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IRA provider withholding funds from account owner post-divorce


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I have a unique client problem. Client (ex-wife) was divorced in 2009. Ex-husband's attorney drafted a QDRO and submitted it to Putnam, the IRA provider, in 2010. Putnam will only give us the QDRO from the file, and states it requested a signature from the ex-spouses on a form letter of instruction in 2010 but ex-husband never signed or did anything further. Client does not recall ever getting a request to sign anything. Further, Putnam told her in 2010 that the amount owed to ex-husband was on "hold" in her account.  At the time she thought little of it. Ex-husband died 4 years ago. Client recently tried to access the funds sitting in her account, but Putnam says there is a hold due to the language in the QDRO that says if the AP dies prior to receiving all the funds and does not designate a beneficiary "such amount shall be paid to the Alternate Payee's estate."

The client gets statements from Putnam that are titled "IRA Rollover for Mary Smith" -- the funds have never been separated into deceased husband's name.  She has no idea if he had an estate, an executor, or anything else. (They had no kids so there was no connection after divorce.) Putnam is telling her the executor can submit forms to request the funds. I am getting nowhere with them. 

For starters, I don't know why the QDRO would govern since this is an IRA (yes, some IRAs accept QDROs but this provider clearly needed other documents to process the division). I don't see what right they have to hold this money in limbo when the ex-husband never signed what was needed to separate the funds. Anyone have any suggestions about how to proceed?

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Carla G., since this is an IRA you are under your state's law. I suggest going to a state court to have a new order awarding your client's share of the IRA.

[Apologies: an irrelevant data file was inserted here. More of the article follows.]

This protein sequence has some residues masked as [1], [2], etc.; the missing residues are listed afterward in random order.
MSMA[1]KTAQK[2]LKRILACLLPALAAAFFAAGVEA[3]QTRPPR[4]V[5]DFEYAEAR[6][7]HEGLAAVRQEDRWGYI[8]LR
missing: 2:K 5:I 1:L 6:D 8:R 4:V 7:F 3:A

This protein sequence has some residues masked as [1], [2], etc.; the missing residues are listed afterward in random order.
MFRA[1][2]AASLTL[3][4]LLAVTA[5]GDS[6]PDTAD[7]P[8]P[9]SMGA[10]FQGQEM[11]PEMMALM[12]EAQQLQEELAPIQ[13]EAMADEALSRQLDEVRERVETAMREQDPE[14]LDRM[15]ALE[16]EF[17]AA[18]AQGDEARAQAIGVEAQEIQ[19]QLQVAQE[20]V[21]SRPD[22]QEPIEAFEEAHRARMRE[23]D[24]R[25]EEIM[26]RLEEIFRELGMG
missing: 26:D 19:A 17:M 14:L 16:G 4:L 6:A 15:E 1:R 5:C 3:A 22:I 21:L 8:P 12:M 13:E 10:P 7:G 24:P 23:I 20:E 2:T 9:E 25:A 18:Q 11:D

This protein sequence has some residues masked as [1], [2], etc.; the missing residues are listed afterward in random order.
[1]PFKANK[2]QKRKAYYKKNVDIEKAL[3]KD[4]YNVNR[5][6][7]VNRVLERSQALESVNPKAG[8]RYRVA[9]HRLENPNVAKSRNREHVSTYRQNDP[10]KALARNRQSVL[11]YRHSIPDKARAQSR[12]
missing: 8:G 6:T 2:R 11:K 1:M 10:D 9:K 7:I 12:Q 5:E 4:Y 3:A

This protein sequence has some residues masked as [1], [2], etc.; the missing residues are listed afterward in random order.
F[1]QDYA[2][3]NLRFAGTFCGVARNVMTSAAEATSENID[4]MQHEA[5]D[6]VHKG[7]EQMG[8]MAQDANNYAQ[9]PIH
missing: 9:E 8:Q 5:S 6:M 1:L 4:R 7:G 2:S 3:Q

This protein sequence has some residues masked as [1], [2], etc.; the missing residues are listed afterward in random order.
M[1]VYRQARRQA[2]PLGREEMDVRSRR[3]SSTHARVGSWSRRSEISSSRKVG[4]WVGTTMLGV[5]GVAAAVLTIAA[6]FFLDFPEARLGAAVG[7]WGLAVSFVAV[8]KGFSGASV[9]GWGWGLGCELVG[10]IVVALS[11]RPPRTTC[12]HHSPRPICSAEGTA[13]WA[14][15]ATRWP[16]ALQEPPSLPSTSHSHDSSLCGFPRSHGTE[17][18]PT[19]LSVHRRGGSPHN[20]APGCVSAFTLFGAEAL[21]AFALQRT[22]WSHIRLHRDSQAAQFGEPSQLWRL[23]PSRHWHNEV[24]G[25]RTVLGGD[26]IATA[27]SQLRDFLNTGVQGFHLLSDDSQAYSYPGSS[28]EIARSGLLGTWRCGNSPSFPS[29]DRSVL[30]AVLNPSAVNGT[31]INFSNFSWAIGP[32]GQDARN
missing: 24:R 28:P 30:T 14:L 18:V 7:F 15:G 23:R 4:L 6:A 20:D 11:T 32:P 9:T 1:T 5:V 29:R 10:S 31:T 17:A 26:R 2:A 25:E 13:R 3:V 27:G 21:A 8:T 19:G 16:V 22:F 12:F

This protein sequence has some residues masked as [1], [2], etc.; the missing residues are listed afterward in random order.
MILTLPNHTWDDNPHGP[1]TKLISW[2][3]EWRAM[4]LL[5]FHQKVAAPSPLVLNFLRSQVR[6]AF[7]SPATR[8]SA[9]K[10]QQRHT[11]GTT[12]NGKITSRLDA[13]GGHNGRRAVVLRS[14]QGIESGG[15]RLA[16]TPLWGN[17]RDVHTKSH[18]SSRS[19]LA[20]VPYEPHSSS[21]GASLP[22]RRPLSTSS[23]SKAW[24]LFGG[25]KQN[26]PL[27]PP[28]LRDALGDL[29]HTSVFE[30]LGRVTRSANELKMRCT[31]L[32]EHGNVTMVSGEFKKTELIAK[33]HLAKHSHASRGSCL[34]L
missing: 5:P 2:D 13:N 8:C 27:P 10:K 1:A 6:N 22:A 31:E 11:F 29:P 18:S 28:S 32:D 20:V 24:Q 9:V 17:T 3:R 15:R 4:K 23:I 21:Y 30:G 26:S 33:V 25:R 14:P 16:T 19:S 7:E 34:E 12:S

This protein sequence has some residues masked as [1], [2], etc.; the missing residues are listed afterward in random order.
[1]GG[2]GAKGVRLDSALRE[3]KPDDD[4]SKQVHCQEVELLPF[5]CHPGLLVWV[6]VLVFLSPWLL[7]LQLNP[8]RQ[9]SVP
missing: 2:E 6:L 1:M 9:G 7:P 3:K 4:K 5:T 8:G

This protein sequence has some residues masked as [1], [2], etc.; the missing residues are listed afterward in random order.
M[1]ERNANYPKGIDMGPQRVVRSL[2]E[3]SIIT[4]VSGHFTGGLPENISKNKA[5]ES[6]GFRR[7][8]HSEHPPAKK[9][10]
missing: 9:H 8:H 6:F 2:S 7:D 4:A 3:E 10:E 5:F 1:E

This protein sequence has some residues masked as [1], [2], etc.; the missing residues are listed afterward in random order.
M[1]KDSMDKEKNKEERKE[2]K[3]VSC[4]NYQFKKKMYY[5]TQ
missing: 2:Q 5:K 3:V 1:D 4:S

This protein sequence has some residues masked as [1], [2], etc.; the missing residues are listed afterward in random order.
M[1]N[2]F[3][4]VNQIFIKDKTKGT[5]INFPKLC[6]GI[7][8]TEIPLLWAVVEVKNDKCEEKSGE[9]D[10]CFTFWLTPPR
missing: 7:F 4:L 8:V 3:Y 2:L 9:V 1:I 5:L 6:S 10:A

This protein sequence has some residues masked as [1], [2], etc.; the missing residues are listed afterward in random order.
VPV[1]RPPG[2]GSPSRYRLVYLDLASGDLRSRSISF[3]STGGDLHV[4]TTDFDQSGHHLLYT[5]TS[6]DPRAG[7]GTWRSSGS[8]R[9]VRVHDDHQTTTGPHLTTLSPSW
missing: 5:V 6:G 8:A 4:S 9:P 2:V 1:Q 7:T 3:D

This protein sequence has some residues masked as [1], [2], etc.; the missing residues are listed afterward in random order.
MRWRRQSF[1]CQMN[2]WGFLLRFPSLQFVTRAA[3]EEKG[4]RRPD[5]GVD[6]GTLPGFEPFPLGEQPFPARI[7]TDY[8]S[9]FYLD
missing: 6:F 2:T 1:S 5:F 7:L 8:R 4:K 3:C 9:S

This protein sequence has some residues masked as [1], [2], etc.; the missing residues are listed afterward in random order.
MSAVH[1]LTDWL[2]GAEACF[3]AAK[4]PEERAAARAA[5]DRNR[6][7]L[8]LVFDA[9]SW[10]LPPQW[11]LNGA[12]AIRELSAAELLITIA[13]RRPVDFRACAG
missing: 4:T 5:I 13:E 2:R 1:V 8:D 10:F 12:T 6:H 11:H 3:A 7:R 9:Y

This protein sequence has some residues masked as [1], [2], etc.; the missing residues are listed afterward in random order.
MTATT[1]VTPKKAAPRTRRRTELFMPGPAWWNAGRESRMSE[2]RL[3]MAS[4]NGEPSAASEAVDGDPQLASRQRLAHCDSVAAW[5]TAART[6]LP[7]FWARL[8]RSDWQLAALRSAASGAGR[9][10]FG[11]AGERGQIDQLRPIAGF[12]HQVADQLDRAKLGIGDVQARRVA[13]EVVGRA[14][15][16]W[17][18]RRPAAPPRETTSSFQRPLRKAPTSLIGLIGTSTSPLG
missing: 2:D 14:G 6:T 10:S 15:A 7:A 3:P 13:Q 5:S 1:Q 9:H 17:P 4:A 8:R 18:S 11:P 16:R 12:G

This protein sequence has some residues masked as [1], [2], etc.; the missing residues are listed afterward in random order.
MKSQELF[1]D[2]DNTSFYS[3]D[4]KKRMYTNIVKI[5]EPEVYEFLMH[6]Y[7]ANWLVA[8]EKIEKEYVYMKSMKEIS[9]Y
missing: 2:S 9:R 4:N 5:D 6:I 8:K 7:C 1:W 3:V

Luke Bailey

Senior Counsel

Clark Hill PLC

214-651-4572 (O) | LBailey@clarkhill.com

2600 Dallas Parkway Suite 600

Frisco, TX 75034

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While the governing law might be a State’s law, don’t assume that it’s the law of a State in which the IRA holder is or was a domiciliary or resident. Many IRA trust or custody agreements include a choice-of-law provision. Putnam’s chooses Massachusetts law.

Another reason to read the agreement: Many allow the trustee or custodian to delay a payment until potentially interfering claims are resolved. Some allow the trustee or custodian to honor a transfer incident to a divorce or separation.

If seeking a court’s order becomes necessary or helpful, consider whether the court will have or lack personal jurisdiction regarding the custodian. Some trust companies carefully avoid contacts with any more than one or two States. Putnam Fiduciary Trust Company, LLC, is a New Hampshire limited-liability company, with its office in Boston, Massachusetts. A trustee or custodian might follow a court’s order made with enough jurisdiction to bind all the competing claimants. But a court’s order is stronger if binds the trustee or custodian.

Peter Gulia PC

Fiduciary Guidance Counsel

Philadelphia, Pennsylvania

215-732-1552

Peter@FiduciaryGuidanceCounsel.com

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